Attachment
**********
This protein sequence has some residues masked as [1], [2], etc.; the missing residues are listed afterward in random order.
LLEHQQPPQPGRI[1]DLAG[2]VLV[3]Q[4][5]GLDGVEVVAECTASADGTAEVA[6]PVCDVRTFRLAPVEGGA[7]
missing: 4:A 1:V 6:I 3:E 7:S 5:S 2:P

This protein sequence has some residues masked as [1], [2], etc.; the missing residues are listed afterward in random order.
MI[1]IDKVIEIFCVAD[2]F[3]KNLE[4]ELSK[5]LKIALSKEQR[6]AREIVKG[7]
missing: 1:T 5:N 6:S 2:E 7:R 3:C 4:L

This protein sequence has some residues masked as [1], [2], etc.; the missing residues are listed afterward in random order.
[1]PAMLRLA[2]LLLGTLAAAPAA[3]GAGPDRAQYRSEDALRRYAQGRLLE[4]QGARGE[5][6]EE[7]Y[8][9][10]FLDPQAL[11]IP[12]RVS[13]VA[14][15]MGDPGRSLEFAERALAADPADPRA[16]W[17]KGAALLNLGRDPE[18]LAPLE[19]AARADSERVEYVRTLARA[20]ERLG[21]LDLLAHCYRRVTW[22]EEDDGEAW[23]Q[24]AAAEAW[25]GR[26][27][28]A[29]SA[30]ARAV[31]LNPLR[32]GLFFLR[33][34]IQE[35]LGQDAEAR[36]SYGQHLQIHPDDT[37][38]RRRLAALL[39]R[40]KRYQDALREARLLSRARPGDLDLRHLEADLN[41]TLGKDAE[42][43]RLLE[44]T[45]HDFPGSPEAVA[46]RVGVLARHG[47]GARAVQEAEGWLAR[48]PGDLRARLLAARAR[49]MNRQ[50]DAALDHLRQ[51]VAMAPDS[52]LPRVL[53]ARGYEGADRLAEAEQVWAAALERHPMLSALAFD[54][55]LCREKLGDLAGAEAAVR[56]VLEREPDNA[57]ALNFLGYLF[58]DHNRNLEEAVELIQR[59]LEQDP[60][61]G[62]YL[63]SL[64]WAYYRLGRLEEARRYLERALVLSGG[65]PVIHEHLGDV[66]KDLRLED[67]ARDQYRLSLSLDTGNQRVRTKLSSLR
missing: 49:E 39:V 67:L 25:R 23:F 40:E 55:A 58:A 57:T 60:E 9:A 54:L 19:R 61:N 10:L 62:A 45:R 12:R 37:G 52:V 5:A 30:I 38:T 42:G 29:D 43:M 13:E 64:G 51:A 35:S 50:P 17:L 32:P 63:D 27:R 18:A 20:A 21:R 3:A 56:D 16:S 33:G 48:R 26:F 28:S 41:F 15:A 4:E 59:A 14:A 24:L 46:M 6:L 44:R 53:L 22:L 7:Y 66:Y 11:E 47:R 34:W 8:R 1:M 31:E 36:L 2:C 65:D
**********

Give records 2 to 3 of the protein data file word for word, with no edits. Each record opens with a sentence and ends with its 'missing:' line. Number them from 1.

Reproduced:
This protein sequence has some residues masked as [1], [2], etc.; the missing residues are listed afterward in random order.
MI[1]IDKVIEIFCVAD[2]F[3]KNLE[4]ELSK[5]LKIALSKEQR[6]AREIVKG[7]
missing: 1:T 5:N 6:S 2:E 7:R 3:C 4:L

This protein sequence has some residues masked as [1], [2], etc.; the missing residues are listed afterward in random order.
[1]PAMLRLA[2]LLLGTLAAAPAA[3]GAGPDRAQYRSEDALRRYAQGRLLE[4]QGARGE[5][6]EE[7]Y[8][9][10]FLDPQAL[11]IP[12]RVS[13]VA[14][15]MGDPGRSLEFAERALAADPADPRA[16]W[17]KGAALLNLGRDPE[18]LAPLE[19]AARADSERVEYVRTLARA[20]ERLG[21]LDLLAHCYRRVTW[22]EEDDGEAW[23]Q[24]AAAEAW[25]GR[26][27][28]A[29]SA[30]ARAV[31]LNPLR[32]GLFFLR[33][34]IQE[35]LGQDAEAR[36]SYGQHLQIHPDDT[37][38]RRRLAALL[39]R[40]KRYQDALREARLLSRARPGDLDLRHLEADLN[41]TLGKDAE[42][43]RLLE[44]T[45]HDFPGSPEAVA[46]RVGVLARHG[47]GARAVQEAEGWLAR[48]PGDLRARLLAARAR[49]MNRQ[50]DAALDHLRQ[51]VAMAPDS[52]LPRVL[53]ARGYEGADRLAEAEQVWAAALERHPMLSALAFD[54][55]LCREKLGDLAGAEAAVR[56]VLEREPDNA[57]ALNFLGYLF[58]DHNRNLEEAVELIQR[59]LEQDP[60][61]G[62]YL[63]SL[64]WAYYRLGRLEEARRYLERALVLSGG[65]PVIHEHLGDV[66]KDLRLED[67]ARDQYRLSLSLDTGNQRVRTKLSSLR
missing: 49:E 39:V 67:L 25:R 23:F 40:E 55:A 58:A 57:T 60:E 9:A 54:L 19:R 61:N 10:L 62:A 45:R 12:R 37:G 52:V 5:A 30:I 38:T 42:G 29:D 43:M 13:E 64:G 51:A 35:S 50:P 17:L 32:P 63:D 27:R 18:A 20:A 21:R 3:A 56:D 16:S 33:G 48:R 26:F 28:S 41:F 15:A 4:E 59:A 14:A 24:L 46:M 6:L 44:R 53:L 22:L 7:Y 66:Y 11:E 47:R 34:W 8:R 1:M 31:E 36:L 2:C 65:D